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Kevin Lancaster

By: Kevin Lancaster on September 10th, 2012

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Government Agencies Struggle with Citizen Communication during Natural Disasters

Technology | Resources and Insight | 1 Min Read

Federal, state, and local government agencies are embracing social media outlets, mobile apps, and real-time monitoring as new approaches for providing critical updates to citizens. Hurricane Katrina in 2005 was the ultimate wake-up for FEMA, the National Guard, and federal and state executives that our country lacked a resilient communication network. The three levels of government failed to communicate and present a coordinated relief effort. On an individual level, the citizenry was also left defenseless without updates for several days in the heat of the crisis. In the years following, public and private officials have invested resources in streamlining relief efforts and exploring social media and mobile devices as communication channels during an emergency.

Every year, hurricane season highlights new challenges for emergency management. In an era where more citizens rely on social media for their news and information, agencies are trying to utilize this platform in every way possible- especially in time sensitive situations.

In the context of a natural disaster, consistency and speed across information channels are of supreme importance. FEMA reports, that although loss of power during a disaster usually prevents internet communication, social media outlets are equally important in the onset of a disaster. Twitter and Facebook are becoming integral elements of emergency management through support processes, FAQs, and real-time status updates in the prelude and aftermath of a disaster.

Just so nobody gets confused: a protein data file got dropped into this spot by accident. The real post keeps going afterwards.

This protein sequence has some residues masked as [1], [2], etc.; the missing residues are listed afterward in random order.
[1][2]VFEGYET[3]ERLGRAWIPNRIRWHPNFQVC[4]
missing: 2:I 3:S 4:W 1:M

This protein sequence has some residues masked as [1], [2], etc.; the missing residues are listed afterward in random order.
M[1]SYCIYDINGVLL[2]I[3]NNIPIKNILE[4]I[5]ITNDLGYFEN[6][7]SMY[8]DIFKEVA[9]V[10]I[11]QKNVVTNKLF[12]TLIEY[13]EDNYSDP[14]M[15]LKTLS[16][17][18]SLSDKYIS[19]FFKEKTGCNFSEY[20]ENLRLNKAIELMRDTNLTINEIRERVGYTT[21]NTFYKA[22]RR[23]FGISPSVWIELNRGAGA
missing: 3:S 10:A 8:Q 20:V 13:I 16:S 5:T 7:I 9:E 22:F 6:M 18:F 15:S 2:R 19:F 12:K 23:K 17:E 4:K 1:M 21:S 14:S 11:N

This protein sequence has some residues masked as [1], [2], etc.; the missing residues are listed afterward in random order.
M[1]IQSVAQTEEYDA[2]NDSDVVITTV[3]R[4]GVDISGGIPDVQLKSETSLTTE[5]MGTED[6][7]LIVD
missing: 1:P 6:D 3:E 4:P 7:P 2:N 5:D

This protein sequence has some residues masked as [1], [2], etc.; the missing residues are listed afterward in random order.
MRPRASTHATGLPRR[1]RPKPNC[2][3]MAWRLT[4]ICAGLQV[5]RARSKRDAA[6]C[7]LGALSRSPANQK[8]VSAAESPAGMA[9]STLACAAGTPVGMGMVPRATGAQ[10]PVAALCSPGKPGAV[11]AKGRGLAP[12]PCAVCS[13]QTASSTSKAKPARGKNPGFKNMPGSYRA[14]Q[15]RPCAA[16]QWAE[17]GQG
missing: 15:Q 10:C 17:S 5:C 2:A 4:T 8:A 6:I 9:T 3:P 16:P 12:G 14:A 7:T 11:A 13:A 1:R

Government agencies continue to expand public affairs offices to support social media as a means of disseminating information and answering questions. In the face of Big Data challenges, many offices are in search of more efficient ways to communicate across channels and ensure consistency of information.

To put it simply; multiple individuals at federal, state, or local media offices should not have to update multiple websites and social media outlets with the same information. The next step is for agencies to solidify these communication channels, make sure the public is aware of them, and provide bilingual features.


About Kevin Lancaster

Kevin Lancaster leads Winvale’s corporate growth strategies in both the commercial and government markets. He develops and drives solutions to meet Winvale’s business goals while enabling an operating model to help staff identify and respond to emerging trends that affect both Winvale and the clients it serves. He is integrally involved in all aspects of managing the firm’s operations and workforce, leading efforts to improve productivity, profitability, and customer satisfaction.

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